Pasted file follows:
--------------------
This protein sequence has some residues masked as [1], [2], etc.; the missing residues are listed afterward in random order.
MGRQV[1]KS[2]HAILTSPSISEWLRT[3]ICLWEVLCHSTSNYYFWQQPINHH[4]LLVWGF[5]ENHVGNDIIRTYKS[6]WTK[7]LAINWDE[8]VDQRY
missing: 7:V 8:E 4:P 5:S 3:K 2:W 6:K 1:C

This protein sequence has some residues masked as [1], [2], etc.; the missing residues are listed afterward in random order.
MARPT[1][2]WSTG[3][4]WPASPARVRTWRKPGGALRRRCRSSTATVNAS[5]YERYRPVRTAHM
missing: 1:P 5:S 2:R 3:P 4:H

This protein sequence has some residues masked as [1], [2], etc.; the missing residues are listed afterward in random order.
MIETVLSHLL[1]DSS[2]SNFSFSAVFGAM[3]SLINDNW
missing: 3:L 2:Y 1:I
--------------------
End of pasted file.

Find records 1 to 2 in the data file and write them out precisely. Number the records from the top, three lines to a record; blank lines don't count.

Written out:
This protein sequence has some residues masked as [1], [2], etc.; the missing residues are listed afterward in random order.
MGRQV[1]KS[2]HAILTSPSISEWLRT[3]ICLWEVLCHSTSNYYFWQQPINHH[4]LLVWGF[5]ENHVGNDIIRTYKS[6]WTK[7]LAINWDE[8]VDQRY
missing: 7:V 8:E 4:P 5:S 3:K 2:W 6:K 1:C

This protein sequence has some residues masked as [1], [2], etc.; the missing residues are listed afterward in random order.
MARPT[1][2]WSTG[3][4]WPASPARVRTWRKPGGALRRRCRSSTATVNAS[5]YERYRPVRTAHM
missing: 1:P 5:S 2:R 3:P 4:H